Common Student Loan Alternatives
- August 20, 2016
- Posted by: Jeff Gitlen
- Category: Student Loans
When you think about college, there is probably a good chance that student loans will be entering your thoughts as well. Today, student loans are a well known necessity of higher education since nearly 7 out of 10 college students have student loans. Going by that statistic, it is easy to give up hope on avoiding student debt.
While it seems almost inevitable, you can definitely find a way around signing up for student loan debt. At the very least, you can limit how much debt you take on with these alternatives to student loans. Here are three common ways to avoid student loans.
First and foremost, scholarships are often referred to as "free money" since they do not need to be paid back what-so-ever. For those who do not know, a scholarship is an award that is given out to a candidate who plans on attending some sort of educational institution; they are offered by foundations and organizations with some sort of charitable goal. This charitable aspect is what makes them so desirable hence the term "free money."
Scholarships are awarded for numerous reasons. One of the first and foremost of these reasons is merit; for instance, there are plenty of scholarships out there being awarded to the smartest people. Despite having a merit-based stigma, there are plenty of other special "niche" scholarships that are awarded to unique people for some reason. This is just the tip of the ice berg. Scholarships are awarded for basically any reason you can think of, so it is extremely important to search for them early.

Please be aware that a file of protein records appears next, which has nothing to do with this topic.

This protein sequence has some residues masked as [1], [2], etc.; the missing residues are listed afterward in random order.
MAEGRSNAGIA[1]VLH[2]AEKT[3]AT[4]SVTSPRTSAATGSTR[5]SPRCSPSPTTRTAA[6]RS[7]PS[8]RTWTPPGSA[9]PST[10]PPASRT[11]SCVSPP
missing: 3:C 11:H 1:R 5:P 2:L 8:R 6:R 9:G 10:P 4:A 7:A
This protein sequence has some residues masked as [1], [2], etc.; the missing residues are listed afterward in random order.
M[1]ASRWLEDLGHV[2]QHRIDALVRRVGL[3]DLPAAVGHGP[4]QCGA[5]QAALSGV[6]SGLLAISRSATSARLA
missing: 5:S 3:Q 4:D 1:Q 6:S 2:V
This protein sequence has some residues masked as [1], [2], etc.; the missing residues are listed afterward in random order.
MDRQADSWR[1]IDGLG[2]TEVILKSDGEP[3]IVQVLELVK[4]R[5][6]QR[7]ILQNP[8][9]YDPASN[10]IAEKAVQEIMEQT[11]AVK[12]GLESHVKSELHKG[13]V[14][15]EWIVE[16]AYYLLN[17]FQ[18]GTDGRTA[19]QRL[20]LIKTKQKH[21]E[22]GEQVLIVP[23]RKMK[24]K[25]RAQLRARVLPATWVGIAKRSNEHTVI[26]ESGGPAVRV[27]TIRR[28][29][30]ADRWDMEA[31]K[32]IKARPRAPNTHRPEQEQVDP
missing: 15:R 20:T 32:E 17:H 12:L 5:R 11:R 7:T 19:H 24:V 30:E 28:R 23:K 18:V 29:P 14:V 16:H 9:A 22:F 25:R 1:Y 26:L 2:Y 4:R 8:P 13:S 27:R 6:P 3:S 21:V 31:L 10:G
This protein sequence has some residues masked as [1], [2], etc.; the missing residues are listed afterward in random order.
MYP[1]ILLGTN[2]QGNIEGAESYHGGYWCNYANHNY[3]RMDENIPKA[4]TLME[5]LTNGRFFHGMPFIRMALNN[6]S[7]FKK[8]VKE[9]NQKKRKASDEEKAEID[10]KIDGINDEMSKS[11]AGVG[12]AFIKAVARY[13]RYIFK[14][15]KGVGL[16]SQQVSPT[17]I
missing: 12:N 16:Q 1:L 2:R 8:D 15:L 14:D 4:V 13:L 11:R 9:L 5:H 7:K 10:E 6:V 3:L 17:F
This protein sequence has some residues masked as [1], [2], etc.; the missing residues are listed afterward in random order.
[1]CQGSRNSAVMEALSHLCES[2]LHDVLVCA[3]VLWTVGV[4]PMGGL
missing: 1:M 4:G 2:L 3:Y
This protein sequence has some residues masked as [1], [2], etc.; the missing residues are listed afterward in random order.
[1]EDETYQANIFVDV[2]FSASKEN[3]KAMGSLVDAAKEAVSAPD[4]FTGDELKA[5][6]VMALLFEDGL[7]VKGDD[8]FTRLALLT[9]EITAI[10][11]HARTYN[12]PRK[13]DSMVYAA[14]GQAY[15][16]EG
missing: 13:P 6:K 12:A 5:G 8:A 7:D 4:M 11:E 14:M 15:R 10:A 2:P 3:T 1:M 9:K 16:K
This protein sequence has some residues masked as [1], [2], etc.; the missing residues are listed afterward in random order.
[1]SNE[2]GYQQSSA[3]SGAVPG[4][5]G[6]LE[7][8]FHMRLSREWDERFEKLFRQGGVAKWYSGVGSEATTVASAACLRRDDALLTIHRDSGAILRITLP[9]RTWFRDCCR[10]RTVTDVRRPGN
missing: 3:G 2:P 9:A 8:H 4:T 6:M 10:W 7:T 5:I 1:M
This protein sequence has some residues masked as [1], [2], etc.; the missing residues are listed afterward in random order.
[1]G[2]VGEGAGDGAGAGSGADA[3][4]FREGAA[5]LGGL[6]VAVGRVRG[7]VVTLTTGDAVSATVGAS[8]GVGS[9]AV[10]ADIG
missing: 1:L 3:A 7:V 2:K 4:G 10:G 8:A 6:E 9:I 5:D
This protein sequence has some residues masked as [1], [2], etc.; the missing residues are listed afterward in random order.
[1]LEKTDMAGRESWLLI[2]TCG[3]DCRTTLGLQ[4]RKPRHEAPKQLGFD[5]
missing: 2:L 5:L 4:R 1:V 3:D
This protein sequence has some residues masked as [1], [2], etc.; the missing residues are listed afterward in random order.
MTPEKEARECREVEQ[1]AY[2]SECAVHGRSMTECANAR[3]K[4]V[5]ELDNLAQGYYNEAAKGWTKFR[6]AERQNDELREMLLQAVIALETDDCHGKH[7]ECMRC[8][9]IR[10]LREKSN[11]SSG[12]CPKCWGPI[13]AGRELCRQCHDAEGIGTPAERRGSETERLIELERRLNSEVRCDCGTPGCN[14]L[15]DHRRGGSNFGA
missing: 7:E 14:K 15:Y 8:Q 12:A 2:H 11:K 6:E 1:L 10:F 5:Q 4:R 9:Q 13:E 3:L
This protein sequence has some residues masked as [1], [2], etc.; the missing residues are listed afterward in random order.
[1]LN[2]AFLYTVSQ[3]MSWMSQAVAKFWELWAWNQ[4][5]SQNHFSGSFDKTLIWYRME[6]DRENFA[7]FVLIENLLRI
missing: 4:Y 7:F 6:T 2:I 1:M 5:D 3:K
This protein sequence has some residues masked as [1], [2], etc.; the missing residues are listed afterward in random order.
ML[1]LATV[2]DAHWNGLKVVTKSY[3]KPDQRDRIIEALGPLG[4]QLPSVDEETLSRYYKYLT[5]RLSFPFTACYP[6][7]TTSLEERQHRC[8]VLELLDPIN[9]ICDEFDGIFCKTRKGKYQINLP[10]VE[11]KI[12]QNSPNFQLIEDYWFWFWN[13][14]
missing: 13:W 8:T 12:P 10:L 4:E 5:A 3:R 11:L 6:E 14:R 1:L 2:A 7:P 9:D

Similar to a scholarship, a grant is also referred to as "free money," and it is a great alternative to student loans. The main difference between a grant and scholarship is who provides these opportunities. Scholarships are normally from a charitable or non-profit organization, and grants are generally provided by the government or university.
Federal grants are normally awarded based on financial need, so those with a high financial need and low income are the most eligible for a federal grant. A university-provided grant is given out for one of two common reasons: merit or financial need. Many universities take into account financial need and offer grants to these prospective students. On the other hand, merit-based grants are given out to influence smart students in making a decision on colleges.
While this may not fit into some prospective college students' dreams, community college is a completely viable option for avoiding student loans. Attending such a school is much cheaper than a traditional university, and some many cases, the tuition is free. If it is not free, there is a good chance that tuition can be covered without taking out a student loan, or with minimal student debt.
A plan has been mentioned by the Obama Administration about making community college free for all students. It involves working an on-campus job throughout enrollment, but it is free education at the end of the day. In addition to this program, there are many opportunities for free community college due to state government funding. It takes a bit of research, but a degree can be earned for next to nothing at one of these schools.